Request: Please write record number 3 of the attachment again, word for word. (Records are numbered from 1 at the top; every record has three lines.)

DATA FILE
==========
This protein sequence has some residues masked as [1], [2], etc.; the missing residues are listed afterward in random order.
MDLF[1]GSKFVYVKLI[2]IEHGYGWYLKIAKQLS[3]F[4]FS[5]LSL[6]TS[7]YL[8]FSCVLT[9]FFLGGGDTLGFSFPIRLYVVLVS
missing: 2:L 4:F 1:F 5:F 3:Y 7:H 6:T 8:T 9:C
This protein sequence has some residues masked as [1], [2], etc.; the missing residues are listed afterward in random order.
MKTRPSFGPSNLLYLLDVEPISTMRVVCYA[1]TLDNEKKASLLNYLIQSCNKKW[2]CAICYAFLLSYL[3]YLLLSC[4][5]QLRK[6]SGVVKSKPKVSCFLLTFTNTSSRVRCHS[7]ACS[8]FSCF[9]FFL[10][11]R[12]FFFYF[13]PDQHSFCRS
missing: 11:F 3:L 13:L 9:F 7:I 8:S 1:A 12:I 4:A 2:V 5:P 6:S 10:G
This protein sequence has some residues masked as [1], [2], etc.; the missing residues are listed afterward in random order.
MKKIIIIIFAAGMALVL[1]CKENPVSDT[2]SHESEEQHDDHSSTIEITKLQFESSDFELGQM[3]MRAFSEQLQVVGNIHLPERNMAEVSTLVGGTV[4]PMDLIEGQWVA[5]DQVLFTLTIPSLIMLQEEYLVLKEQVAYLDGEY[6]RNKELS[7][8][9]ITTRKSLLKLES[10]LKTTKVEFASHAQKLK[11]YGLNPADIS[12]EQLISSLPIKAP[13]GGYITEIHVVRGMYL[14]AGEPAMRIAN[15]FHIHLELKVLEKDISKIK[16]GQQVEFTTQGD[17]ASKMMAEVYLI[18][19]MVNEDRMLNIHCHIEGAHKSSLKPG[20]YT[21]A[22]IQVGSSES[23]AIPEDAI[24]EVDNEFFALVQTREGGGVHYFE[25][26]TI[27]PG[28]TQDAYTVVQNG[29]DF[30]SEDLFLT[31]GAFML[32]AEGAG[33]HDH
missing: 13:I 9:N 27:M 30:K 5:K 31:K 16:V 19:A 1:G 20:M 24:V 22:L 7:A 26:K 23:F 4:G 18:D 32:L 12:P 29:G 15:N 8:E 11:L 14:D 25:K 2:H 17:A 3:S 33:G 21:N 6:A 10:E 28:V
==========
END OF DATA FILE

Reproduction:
This protein sequence has some residues masked as [1], [2], etc.; the missing residues are listed afterward in random order.
MKKIIIIIFAAGMALVL[1]CKENPVSDT[2]SHESEEQHDDHSSTIEITKLQFESSDFELGQM[3]MRAFSEQLQVVGNIHLPERNMAEVSTLVGGTV[4]PMDLIEGQWVA[5]DQVLFTLTIPSLIMLQEEYLVLKEQVAYLDGEY[6]RNKELS[7][8][9]ITTRKSLLKLES[10]LKTTKVEFASHAQKLK[11]YGLNPADIS[12]EQLISSLPIKAP[13]GGYITEIHVVRGMYL[14]AGEPAMRIAN[15]FHIHLELKVLEKDISKIK[16]GQQVEFTTQGD[17]ASKMMAEVYLI[18][19]MVNEDRMLNIHCHIEGAHKSSLKPG[20]YT[21]A[22]IQVGSSES[23]AIPEDAI[24]EVDNEFFALVQTREGGGVHYFE[25][26]TI[27]PG[28]TQDAYTVVQNG[29]DF[30]SEDLFLT[31]GAFML[32]AEGAG[33]HDH
missing: 13:I 9:N 27:M 30:K 5:K 31:K 16:V 19:A 1:G 20:M 24:V 22:L 7:A 26:K 23:F 4:G 18:D 32:L 12:P 29:G 15:N 8:E 11:L 14:D 25:K 2:H 17:A 3:S 33:G 21:N 6:A 10:E 28:V